I have always considered the 49th state of the United States to be a mecca for fishing and hunting. It’s a location that has been on my bucket list for many years now, but despite that, I’ve never taken the plunge to buy a plane ticket to, that’s right, you guessed it- Alaska! Who knew that my soon to be wife would be the one to encourage me to finally visit the Last Frontier?After a red eye flight from Montana to Alaska, and many hours in the airport, we were greeted by a small bush plane hanging from the airport ceiling in Fairbanks. After gathering our gear in baggage claim, we departed the Fairbanks Airport for the first leg of our Alaskan adventure. My fiancé, now wife, has family in Alaska and we would spend the first week catching up with relatives, visiting old mining dredges, 4-wheeling in mud bogs, whitewater rafting, and fishing for arctic grayling. The grayling fishing was like nothing I had experienced before.
On a warm, 80 degree day, we loaded up the jet boat and headed out on a small river about the size of the Upper Clark Fork River. Sarah’s (my wife) uncle fired up the engine and we roared up river, gliding over thousands upon thousands of jumbo-sized grayling.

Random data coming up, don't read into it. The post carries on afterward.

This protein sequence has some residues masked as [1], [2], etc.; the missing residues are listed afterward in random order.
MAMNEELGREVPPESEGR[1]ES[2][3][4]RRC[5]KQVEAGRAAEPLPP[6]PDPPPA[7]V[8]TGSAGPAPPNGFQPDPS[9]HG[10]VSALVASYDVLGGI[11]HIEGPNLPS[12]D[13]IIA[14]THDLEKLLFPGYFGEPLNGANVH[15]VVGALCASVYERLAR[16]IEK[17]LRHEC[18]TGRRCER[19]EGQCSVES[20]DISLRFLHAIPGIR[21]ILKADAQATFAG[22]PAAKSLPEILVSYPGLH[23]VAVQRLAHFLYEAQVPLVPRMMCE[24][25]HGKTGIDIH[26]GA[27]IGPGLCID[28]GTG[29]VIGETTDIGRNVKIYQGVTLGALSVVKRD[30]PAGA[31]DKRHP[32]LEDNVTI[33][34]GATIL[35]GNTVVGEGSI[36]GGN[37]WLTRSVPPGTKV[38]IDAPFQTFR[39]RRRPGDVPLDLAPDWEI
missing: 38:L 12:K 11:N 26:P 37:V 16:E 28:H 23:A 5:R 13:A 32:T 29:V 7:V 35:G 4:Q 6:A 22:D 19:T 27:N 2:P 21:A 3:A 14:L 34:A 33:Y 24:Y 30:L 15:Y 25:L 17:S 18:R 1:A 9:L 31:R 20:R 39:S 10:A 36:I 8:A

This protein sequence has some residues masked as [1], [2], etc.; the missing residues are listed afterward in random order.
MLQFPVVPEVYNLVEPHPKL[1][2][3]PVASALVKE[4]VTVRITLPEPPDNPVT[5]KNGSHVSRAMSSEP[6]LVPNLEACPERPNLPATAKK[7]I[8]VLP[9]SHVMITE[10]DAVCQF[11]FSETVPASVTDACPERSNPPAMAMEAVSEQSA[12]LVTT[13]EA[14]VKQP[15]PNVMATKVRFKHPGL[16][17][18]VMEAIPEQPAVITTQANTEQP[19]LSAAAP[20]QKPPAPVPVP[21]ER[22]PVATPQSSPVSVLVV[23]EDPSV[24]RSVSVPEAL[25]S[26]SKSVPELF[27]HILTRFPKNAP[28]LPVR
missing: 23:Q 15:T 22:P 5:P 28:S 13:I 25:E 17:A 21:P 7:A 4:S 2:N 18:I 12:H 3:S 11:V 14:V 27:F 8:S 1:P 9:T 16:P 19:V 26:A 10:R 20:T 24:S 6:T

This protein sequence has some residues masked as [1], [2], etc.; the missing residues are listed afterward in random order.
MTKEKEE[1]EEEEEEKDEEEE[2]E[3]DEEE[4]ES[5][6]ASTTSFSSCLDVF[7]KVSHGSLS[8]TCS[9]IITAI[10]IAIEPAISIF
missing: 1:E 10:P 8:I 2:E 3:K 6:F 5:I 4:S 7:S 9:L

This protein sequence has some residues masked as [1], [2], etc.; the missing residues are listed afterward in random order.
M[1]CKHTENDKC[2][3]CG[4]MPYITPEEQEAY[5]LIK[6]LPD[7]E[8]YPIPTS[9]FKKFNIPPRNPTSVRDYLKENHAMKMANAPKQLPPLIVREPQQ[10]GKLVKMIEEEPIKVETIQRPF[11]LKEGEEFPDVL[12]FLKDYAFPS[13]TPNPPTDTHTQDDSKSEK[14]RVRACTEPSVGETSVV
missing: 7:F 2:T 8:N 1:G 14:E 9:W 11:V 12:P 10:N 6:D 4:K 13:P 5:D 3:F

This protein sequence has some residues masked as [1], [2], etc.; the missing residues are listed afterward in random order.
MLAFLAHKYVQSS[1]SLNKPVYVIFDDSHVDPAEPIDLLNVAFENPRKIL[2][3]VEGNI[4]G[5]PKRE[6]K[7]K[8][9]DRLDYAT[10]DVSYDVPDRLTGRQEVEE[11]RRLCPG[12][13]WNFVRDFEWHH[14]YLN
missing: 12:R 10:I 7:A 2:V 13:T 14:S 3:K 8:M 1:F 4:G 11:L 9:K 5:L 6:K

The appetite of these large finned fish was surprising to me. I had assumed grayling were just insect munchers, but soon learned that they are in fact carnivorous water dwellers. The grayling were anxious to eat white streamers; and in just a couple hours the entire boat had reeled in some exceptional grayling.All of the folks from Montana were impressed by the number of grayling in this crystal clear river. We only had a short period time to fish, and the experience left me hungry for more. I would love to get back to this amazing location in the future.Our next fishing outing would leave us chasing sockeye salmon. The goal was to catch our daily limit, for several days in a row, in order to bring lots of fresh salmon back to Montana. We figured fresh AK fish would be a nice addition to the wild Montana game that currently fills our freezers. I have to admit, before this trip, I had not experienced ‘combat fishing’, and Alaska gave me a fine introduction to the sport. Its an interesting experience to say the least- standing side by side, slinging weights and flies at schools of salmon, hoping to ‘force feed’ a pesky sockeye.
Sockeye are explosive when you hook them. It is very entertaining trying to land a buckin’ bronco of a salmon as it wraps itself in every line along the river bank. We were thoroughly entertained by watching our party, and others on the river, try to land the torpedo on the end of their line. At one point, I even watched a hooked salmon burst out of the water and smack a lady right in the face, while at the same time snagging a few fishing lines!